Another recent trend has been an increase in unsolicited tenders and attempts to open the market to build large stakes in publicly listed Japanese companies, a significant number of which have been successful. In 2021, we also saw targeted company boards vote to install the Japanese version of the poison pills in response to an ongoing or threatened takeover bid or market takeover attempts. Some of these poison pills have been challenged in court, with varying results.
Japanese law offers a relatively wide range of safeguards against unsolicited takeover bids, including the Japanese version of poison pills, which can be introduced even after a takeover attempt has begun. . The overall structure of these poison pills is similar to American practice, but in Japan it is commonly accepted that some form of shareholder approval is required, such as a simple majority shareholder vote to introduce or trigger poison pills, depending on the situation.
Courts tend to determine whether such tactics are applicable on a case-by-case basis. The 2021 decisions were split, with the outcome apparently depending, among other factors, on when the board considered the defense or whether it won an affirmative vote at a shareholder meeting. There are still only a limited number of decided cases in Japan to provide some insight into the viability of poison pills. Companies should proactively assess the enforceability of pills on a case-by-case basis when introducing them taking into account the factors discussed above.
The foreign direct investment regime can be used against foreign activists and other
As described in detail in our 2020 Knowledge survey, Japan’s foreign direct investment regime, the Foreign Exchange and Foreign Trade Act (FEFTA) and other relevant regulations and ordinances were significantly amended in 2019 and 2020. In introducing the revisions, the government clarified that he had no intention of preventing the activities of shareholder activists.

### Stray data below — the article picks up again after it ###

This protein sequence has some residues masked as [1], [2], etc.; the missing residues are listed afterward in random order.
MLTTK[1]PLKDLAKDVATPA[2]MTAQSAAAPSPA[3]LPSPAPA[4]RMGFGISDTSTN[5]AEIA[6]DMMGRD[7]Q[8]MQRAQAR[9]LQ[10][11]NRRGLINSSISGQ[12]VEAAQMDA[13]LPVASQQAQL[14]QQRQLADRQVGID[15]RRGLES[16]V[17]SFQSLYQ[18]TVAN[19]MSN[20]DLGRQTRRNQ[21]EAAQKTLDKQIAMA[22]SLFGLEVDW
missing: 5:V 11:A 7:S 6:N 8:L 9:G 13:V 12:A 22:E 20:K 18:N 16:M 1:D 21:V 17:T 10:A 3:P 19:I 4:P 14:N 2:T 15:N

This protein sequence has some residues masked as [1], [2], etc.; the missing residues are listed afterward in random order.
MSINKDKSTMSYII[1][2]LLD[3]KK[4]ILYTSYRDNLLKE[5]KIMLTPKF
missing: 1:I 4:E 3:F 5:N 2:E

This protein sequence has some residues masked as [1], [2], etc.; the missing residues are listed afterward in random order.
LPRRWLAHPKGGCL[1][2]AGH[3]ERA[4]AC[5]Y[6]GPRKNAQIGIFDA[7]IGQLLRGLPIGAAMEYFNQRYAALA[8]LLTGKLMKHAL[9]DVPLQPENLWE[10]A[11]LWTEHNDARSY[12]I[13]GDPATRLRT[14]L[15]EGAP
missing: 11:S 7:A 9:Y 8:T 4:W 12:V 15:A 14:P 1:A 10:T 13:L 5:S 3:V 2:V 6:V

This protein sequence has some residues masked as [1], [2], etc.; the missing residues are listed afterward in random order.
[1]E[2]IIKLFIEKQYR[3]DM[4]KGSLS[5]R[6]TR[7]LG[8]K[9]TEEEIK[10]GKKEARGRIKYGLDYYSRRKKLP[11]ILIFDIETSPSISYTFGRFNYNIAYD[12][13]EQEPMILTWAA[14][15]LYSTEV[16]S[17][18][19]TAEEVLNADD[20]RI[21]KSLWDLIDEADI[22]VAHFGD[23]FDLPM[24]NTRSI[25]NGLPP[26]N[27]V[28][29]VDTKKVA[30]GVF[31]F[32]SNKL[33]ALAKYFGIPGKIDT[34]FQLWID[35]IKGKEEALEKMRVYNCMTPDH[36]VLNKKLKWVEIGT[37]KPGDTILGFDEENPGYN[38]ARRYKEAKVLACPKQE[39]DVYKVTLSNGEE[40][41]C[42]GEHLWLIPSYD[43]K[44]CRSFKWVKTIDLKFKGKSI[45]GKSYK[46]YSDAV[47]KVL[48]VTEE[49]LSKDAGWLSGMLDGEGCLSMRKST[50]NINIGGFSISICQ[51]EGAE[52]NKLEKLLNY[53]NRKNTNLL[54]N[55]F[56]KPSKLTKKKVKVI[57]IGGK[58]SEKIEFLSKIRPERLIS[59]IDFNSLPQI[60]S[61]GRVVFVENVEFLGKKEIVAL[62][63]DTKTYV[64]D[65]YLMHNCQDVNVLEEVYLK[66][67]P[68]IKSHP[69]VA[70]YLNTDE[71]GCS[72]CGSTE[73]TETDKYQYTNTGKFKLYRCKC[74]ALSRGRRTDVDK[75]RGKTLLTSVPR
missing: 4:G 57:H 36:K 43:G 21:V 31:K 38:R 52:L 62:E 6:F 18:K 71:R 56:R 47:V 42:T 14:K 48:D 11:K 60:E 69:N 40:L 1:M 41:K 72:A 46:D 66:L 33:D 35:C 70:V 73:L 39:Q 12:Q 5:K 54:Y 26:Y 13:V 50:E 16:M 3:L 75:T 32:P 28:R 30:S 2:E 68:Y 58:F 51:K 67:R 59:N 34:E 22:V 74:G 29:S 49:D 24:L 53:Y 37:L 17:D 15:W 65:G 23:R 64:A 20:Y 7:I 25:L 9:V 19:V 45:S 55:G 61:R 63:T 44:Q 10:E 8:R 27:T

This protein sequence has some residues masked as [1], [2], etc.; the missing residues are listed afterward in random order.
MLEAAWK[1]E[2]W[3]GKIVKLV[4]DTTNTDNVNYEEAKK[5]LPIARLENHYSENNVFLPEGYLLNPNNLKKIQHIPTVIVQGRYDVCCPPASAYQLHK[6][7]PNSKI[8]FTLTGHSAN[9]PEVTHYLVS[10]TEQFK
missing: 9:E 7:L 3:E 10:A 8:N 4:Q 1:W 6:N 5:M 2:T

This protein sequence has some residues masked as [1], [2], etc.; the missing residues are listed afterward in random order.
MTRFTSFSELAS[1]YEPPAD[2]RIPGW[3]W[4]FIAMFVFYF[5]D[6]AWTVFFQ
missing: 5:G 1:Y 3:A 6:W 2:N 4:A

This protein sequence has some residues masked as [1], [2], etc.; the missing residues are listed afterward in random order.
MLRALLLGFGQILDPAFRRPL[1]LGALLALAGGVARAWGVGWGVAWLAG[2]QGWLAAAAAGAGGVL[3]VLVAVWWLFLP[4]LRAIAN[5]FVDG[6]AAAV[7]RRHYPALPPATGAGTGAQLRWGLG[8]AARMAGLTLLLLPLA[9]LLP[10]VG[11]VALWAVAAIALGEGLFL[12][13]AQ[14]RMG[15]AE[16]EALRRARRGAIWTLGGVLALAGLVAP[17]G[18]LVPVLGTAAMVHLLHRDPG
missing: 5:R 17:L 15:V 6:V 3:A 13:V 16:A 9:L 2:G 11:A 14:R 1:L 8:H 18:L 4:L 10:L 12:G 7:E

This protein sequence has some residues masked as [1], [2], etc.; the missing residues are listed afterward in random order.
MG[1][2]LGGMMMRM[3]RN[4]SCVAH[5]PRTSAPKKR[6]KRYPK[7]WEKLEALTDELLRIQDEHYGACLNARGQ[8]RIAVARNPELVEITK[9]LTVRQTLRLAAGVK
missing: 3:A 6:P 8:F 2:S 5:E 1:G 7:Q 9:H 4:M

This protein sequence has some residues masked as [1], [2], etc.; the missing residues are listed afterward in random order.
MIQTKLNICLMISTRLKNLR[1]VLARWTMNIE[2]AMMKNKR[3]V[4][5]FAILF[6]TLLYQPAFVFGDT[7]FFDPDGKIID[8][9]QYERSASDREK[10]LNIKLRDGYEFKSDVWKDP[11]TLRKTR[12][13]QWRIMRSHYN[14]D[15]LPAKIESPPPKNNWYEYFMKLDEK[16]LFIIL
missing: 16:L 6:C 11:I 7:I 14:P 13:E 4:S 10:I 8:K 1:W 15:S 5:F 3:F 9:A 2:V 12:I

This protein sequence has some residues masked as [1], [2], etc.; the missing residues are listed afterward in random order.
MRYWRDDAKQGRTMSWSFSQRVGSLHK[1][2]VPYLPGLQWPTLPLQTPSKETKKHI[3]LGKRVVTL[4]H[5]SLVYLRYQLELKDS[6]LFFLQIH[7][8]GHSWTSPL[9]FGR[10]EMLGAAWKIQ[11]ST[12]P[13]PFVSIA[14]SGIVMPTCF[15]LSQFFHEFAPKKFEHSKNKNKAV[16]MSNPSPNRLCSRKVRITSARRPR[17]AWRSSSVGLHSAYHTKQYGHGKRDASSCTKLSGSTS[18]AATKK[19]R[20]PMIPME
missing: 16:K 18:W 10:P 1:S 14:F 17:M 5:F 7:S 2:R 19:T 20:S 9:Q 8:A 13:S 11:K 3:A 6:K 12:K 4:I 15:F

However, the government’s enforcement of FEFTA since then has been widely criticized, and government ministers responsible for administering FEFTA have allegedly abused their discretion regarding the investment activities of non-Japanese activists. In particular, the Ministry of Economy, Trade and Industry seems particularly interested in the protection of sensitive technologies (for examplenational defense, nuclear power generation, semiconductors, telecommunications and cybersecurity) from foreign activist shareholders who tend to make large acquisitions and exercise voting rights.
Given ministers’ wide discretion under FEFTA, it remains unclear to what extent they will interfere with the activities of foreign activist investors or proposed transactions by foreign investors involving a target company in so-called ” basic designated trade areas”. (See “CFIUS Goes Global: New FDI Review Processes Proliferate, Old Ones Grow.”)
The Japanese government’s efforts to “protect national economic security” are also evident in the ongoing development of relevant new legislation, which is expected to be submitted to the Diet in 2022. In addition, new Prime Minister Fumio Kishida, during from the formation of his initial cabinet in October 2021, appointed a new minister in charge of Japan’s “national economic security”. In conjunction with these government efforts, FEFTA can be a tool for Japanese authorities to coerce foreign activists into targeting domestic companies engaged in “basic designated trade sectors”. As such, analysis of any impact of FEFTA is essential from the perspective of foreign investors and the Japanese target company.